Telling the story of an unlikely partnership between two underdog businesspeople, Laurie Kahn’s “Tupperware!” brought viewers back to an unknown moment in the 1950s. Kahn, a Women’s Studies Research Center resident scholar, screened the film at the WSRC on Tuesday and led a Q&A afterwards.

Earl Tupper grew up poor in central Massachusetts during the 1900s but refused to give up on his dream of being a millionaire, inventing dozens of devices despite never graduating high school and continually failing to sell his inventions. After WWII, he started his own plastics factory and tried to mold pure polyethylene tablets into a new plastic product. At the time, no one believed that these tablets could be molded, but Tupper defied the odds and invented Tupperware and its “burping” seal. Tupper now had a unique product; however, he was not a people person and struggled with lifting off sales of his invention.

Then, along came Brownie Wise. Wise was trapped in an unhappy marriage and caring for an infant son and, as a woman in 1950s Detroit, could not do any work outside the home due to societal restrictions. She got involved with Stanley Home Products, which sold home appliance products door-to-door, and became a star in the business. Though there were many door-to-door product sellers, Stanley was unique in that it enlisted women to sell its products at parties. When Wise and another Stanley worker, Gary McDonald, saw Tupperware at a department store, they knew they had found something special. Wise contacted Tupper to suggest he sell his product at women-led parties, and Tupper agreed.

These two “could-nots” came together and created a massive empire driven by Wise and the women leaders of the so-called “Tupperware Parties.” Kahn’s film told the story of Wise and her Tupperware empire.

During WWII, women worked in defense factories and were celebrated for their achievements in helping the country and war effort. However, after the war’s end, according to Kahn’s film, “women got a clear message: Go back to the kitchen.”  Women could not leave the home because they were taking care of their children and thus could not make money of their own to satisfy their wants and needs. The economy of the 1950s, though, was booming, and “women who’d done without now wanted a piece of the pie.” 

Wise’s Tupperware parties changed the income power dynamic, as the hostess would get to keep a portion of the profits and use it to buy products she wanted. Sylvia Boyd, a Tupperware distributor, elaborated, “When we were recruiting people, we tried to fill a need for something that they wanted, like … new carpet or … a new refrigerator, and then we would map out for them how many parties they would have to hold in order to get whatever it is that they wanted.” 

The parties also provided a social escape, as women could invite their networks of friends in order to sell them Tupperware. The social aspect of the Tupperware Parties allowed women to sell to other women like them and do relatable marketing that other companies could not. “They were selling to themselves. They were selling to people with the same needs, same budget that they had,” stated Tom Tate, the son of a Tupperware distributor.

Kahn touched on Tupperware’s impact on female opportunity. She explained, “Tupperware, or home-party selling, thrives wherever women don’t have many opportunities. Here’s something that they could do part-time — they can control their own hours and not threaten their husbands.”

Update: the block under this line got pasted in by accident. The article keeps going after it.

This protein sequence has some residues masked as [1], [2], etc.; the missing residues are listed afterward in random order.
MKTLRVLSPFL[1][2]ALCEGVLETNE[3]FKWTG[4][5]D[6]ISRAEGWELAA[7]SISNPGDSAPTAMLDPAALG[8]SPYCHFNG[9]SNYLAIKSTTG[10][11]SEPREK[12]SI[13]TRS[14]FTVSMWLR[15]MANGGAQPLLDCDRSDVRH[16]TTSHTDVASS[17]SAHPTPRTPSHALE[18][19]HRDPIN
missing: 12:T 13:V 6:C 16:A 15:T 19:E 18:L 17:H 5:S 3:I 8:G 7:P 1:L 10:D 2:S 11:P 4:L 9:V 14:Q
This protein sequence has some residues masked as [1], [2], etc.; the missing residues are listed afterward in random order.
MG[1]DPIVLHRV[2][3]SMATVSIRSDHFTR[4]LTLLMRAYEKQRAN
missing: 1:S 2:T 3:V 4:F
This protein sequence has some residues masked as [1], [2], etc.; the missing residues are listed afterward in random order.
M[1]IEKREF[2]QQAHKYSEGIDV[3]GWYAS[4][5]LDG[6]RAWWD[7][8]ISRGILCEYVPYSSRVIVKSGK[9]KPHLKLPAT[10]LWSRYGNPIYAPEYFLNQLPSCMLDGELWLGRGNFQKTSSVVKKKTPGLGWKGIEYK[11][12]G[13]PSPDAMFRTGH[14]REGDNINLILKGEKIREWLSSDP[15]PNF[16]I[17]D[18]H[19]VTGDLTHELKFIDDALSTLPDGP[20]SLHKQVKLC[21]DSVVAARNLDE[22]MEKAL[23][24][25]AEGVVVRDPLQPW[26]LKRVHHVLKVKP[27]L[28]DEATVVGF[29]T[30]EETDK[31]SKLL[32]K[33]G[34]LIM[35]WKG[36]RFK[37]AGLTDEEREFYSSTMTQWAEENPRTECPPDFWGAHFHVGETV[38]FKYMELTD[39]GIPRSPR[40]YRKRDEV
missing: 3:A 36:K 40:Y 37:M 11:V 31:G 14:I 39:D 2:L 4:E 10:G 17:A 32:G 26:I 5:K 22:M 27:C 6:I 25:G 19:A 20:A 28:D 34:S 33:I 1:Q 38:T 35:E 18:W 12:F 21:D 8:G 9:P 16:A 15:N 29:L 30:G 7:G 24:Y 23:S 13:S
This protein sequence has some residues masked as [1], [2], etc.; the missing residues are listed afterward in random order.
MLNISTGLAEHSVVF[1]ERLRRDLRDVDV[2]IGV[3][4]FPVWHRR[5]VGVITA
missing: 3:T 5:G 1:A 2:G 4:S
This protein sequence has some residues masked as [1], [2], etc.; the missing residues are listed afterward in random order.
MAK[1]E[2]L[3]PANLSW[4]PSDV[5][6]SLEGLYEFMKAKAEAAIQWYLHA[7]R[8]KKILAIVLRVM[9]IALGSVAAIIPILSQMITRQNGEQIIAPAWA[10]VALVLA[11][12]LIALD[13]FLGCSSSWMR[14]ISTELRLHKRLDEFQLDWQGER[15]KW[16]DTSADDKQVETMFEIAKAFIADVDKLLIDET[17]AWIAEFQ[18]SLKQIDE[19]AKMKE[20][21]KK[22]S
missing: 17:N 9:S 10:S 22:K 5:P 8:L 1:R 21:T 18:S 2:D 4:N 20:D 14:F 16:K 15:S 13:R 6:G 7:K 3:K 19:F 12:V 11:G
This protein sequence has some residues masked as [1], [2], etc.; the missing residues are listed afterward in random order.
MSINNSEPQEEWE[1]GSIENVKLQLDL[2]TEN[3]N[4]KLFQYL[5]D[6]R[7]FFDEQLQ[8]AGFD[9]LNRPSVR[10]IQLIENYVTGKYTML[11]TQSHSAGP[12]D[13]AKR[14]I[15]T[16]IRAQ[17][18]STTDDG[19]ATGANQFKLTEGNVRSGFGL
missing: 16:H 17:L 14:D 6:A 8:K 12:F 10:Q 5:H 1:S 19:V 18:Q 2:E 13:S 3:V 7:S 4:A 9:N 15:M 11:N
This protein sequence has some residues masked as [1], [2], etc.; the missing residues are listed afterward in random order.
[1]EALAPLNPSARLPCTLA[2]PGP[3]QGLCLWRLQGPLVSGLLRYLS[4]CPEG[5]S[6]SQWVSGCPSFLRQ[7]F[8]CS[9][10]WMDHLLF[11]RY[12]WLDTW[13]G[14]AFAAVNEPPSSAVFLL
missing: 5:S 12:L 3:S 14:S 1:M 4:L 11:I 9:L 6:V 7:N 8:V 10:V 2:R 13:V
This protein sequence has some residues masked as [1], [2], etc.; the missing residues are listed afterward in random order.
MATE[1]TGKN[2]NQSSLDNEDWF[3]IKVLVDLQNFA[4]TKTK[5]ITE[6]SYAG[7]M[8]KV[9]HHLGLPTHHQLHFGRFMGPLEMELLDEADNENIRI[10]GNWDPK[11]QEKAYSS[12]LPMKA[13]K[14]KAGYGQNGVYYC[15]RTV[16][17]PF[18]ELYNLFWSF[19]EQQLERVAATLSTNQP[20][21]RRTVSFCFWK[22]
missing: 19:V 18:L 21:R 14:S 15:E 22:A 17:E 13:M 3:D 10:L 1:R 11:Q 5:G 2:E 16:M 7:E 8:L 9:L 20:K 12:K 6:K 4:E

Though women gained more power through the Tupperware Parties, many husbands were opposed to their wives working outside the home. Some organizers tried to convince the husbands by saying that their wives would not overtake them in personal wealth, and it would be beneficial for their households. One Tupperware distributor, Anna Tate, stated during the film that she told the husbands, “You bring in the bread; you’re the breadwinner, but she can bring in a little cake.” 

Soon, women and their husbands began to rise in the company ranks as managers and distributors. Their husbands would quit their jobs to work in Tupperware, and the families would move anywhere in the country where the company needed workers. Though women did gain more power in the company, all of the executives, save Wise, were men. Tate’s son, Tom, stated that Wise was “realistic enough to know that at some level, bankers don’t talk to women.” 

After years working together, Wise and Tupper’s relationship began to sour. Wise became exhausted with constantly being in the spotlight, and she and Tupper had a series of disagreements which led to her being fired in 1958. 

Even though she was the backbone of Tupperware, Wise was left with no wealth. She started a cosmetics company, Cinderella Cosmetics, but the company failed a year after its founding because one of Tupperware’s executives discouraged Tupperware women from following Wise. Tony Ponticelli, a Tupperware staff member, said of Wise, “She was an idol on a pedestal. From that day on, she fell off that pedestal.” 

During the talkback, Kahn continued to discuss Wise’s firing and the failure of Cinderella Cosmetics. When the executive told women at Tupperware they could follow Wise to Cinderella Cosmetics, Kahn stated, not one of them left the room, because Tupperware “was their bread and butter,  because it was successful, because they had friends.” Kahn added that Wise was disadvantaged from the outset, as she had an 8th grade education and knew nothing about the financial aspect of companies, which were factors in Cinderella Cosmetics’ short life.

Tupperware, Kahn states, changed women’s lives, because the company received recognition they had never had, even if it was through arcane feminine stereotypes. “These women subverted the system from inside the system. … These women never got recognized. … Someone thinking about how to make life fun for you, and recognize you for what you’ve done, wasn’t happening for women.”